This was done without the knowledge or permission of Stonefield Estates Ltd (“the Landlord”). The Landlord had assigned to the Claimant (“the Foundation”) its ownership of the Mural and its rights to sue Dreamland. The claim was for the return of that section of wall.

The High Court said the problem arose from the public knowledge that a Banksy had been on the site and would remain the same whether the Banksy was removed by overpainting, cleaning or removal and reinstatement of the wall. The shrine would remain a shrine, whichever method was used. So the removal of the wall was not in any event justified.

Even if it had been justified the wall would still belong to the Foundation as assignee of the Landlord’s ownership of it – under points 1-4 listed above.

This blog has been posted out of general interest. It does not replace the need to get bespoke legal advice in individual cases.

Improvement notice relating to apartment block should have been served on tenants

Where an apartment block is managed by a Right to Manage (“RTM”) Company who can a local housing authority serve an improvement notice on requiring work? Can an improvement notice still be validly served on the landlord under paragraph 4(2) of Schedule 1 to the Housing Act 2004 (“the Housing Act”)?

In the Upper Tribunal (Lands Chamber)case of Hastings Borough Council v Braear Developments Ltd [2015] Hastings Borough Council served an improvement notice requiring work to the common parts on Braear Developments Limited, the freeholder, and on the RTM Company.

Previous freeholders had granted long leases of the five first, second and third floors flats in the building, for a term of 99 years. The leases of the flats granted rights over the only means of access. Four of the five flats in the building were sublet on assured tenancies by the lessees. The fifth flat was not let, but if it were, the recipient of the rack-rent would be the lessee.

The Tribunal said looking at the building as a whole, the “person in control”, in the statutory sense of the person(s) in receipt of the rack rents, were the lessees of the five flats.

It would be wrong to ascribe a notional rack-rent to the common parts of the building, when there is no realistic possibility of such a rent being received.

The persons in control of the building were the lessees of the five flats.

Collectively they received the rack-rent of the building. So they satisfied the description in section 263(1) of the Housing Act.

Neither the respondent, as freeholder, nor the RTM Company could be served with an improvement notice in relation to any part of the building.

The freeholder did not qualify to receive the notice as the “person in control” of a House in Multiple Occupation (“HMO”) because it did not receive the rack-rents of the premises and so did not match the description in section 263(1) of the Housing Act. The RTM Company was in the same position.

Nor were either of the freeholder or the RTM a “person managing the building” within section 263(3) of the Housing Act. The respondent received a ground rent from the lessees, but no rent from persons who were in occupation as tenants or licensees of parts of the premises. The RTM Company received no rent at all.

So, in relation to the building as a whole, paragraph 2 of Schedule 1 to the Housing Act required the improvement notice to be served on the lessees collectively, and, to the extent that work was required within any individual flats, it required each lessee of those flats to be served with the notice requiring that work.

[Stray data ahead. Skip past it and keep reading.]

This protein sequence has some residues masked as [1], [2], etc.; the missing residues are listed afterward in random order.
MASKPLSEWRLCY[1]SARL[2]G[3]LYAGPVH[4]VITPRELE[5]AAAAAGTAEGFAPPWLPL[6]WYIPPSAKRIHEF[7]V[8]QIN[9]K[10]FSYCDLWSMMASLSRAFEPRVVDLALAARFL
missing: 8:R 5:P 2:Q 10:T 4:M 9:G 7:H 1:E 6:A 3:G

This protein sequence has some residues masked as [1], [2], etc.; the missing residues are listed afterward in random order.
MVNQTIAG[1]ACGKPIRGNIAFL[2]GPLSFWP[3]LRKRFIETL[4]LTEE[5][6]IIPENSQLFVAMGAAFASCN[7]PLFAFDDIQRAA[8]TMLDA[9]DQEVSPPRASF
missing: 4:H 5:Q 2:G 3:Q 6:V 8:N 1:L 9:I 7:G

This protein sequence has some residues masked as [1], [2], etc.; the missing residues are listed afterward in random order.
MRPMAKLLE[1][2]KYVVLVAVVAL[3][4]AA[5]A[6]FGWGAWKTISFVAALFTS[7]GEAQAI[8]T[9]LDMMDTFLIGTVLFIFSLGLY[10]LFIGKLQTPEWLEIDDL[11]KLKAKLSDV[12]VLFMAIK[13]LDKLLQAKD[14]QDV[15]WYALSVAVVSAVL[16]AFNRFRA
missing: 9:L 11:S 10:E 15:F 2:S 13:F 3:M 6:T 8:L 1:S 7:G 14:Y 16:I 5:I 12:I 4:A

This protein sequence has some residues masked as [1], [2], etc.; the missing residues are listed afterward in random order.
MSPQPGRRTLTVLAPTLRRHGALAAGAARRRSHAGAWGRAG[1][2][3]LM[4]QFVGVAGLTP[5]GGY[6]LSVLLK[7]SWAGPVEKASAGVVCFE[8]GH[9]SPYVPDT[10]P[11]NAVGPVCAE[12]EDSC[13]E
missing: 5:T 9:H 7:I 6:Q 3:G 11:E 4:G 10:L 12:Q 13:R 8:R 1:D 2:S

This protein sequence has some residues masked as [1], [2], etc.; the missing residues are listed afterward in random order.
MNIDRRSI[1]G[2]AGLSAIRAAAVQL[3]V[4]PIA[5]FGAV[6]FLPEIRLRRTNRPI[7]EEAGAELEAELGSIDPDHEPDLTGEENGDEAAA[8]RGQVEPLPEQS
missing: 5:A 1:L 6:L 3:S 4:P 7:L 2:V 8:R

Paragraph 2 of Schedule 1 to the Housing Act applies only to HMOs which are not licensed. So where a building is an HMO subject to licensing it would normally be expected that an improvement notice would be served on the person holding the licence.

This building was subject to licensing as an HMO but it was not licensed.

Had the RTM Company obtained an HMO licence under Part 2 of the Act, as it should, it would have been the appropriate person on whom an improvement notice ought to be served under paragraph 1 of Schedule 1. As it had failed to do so the notice was to be served on the lessees collectively under paragraph 2.

There may be circumstances where a local housing authority could, and might have to, serve an improvement notice in relation to common parts either on the freeholder or on some or all of the lessees of flats. Each case would turn on which of those owners “ought to take the actions specified in the notice” in the circumstances. For example, where an RTM company has the management the freeholder would have no power to undertake works and no entitlement to recoup the costs of works from lessees.

Here, the better course would be to direct any improvement notice at those lessees who are members of the RTM company and who are therefore collectively able to control the RTM company’s decisions. Usually the RTM company would be able to carry out the works and to recoup their costs under service charges.

This blog has been posted out of general interest. It does not replace the need to get bespoke legal advice in individual cases.

Housing: Corresponding date rule validated Right to Manage Claim Notice

An application may be made for the appointment of a manager of leasehold housing under the Commonhold and Leasehold Reform Act 2002 (“2002 Act”).

Section 80 of the 2002 Act prescribes that the claim notice:

– must specify a date, at least one month after “the relevant date”, by which each person who was given the notice under section 79(6) may respond to it by giving a counter-notice under section 84 (Section 80(6)) and

– must specify a date, at least three months after that specified as above, on which the Right To Manage company (“RTM company”) intends to acquire the right to manage the premises (Section 80(7)).

In the Upper Tribunal Lands Chamber) case of Windermere Court Kenley RTM Company Ltd v Sinclair Gardens Investments (Kensington) Ltd [2014] “the relevant date” was the 29th August 2013, when the claim notice was given, and the 30th September 2013 was the date specified under section 80(6) and the 31st December 2013 was the date specified under section 80(7).